Anyway, I grabbed this book after just a cursory glance, catching the phrase, "as good as Alfred Hitchcock," but later, after reading the actual plot synopsis on the book flap and the first few chapters, I decided that it wasn't for me.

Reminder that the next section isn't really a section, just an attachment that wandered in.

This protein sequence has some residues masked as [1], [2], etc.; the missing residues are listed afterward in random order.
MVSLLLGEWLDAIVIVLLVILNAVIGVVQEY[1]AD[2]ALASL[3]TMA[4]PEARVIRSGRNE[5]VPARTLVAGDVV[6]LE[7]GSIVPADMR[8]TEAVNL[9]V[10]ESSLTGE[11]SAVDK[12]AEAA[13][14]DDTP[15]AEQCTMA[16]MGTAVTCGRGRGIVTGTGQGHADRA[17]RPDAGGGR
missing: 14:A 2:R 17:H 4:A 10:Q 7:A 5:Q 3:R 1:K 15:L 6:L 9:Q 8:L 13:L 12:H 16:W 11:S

The plot involved a judge who dies on New Years Eve in his office, and his two legal assistants who decide not to tell anyone, because of some weird rule that if a judge dies, his employees must get paid for the remainder of what's left for the year (is that for real?). But of course, if he dies on Jan. 31, that only means four more hours for the assistants before they're hanging in the wind. I can see how the writer probably thought this was a brilliant concept on which to base a story, but maybe it's because I am not into courtroom-type dramas (having overdosed on John Grisham in high school), or maybe it's because the plot seemed too contrived, but I decided to go ahead and skip to the end to see how it worked out (the bad guy was killed, and the other assistant fell in love with a clerk and was rescued). Then I thought about how the writer might feel, knowing that his book, this thing he probably worked on for at least a few months, was picked up and discarded in less than twenty minutes. And then I imagined the writer shrugging and going, "Hey, if she doesn't like it, that's fine. There are plenty of people who do like it, like my agent and the publishing company." But you can't guilt me into reading a dumb book. There are too many good ones out there to waste time on one that makes you roll your eyes.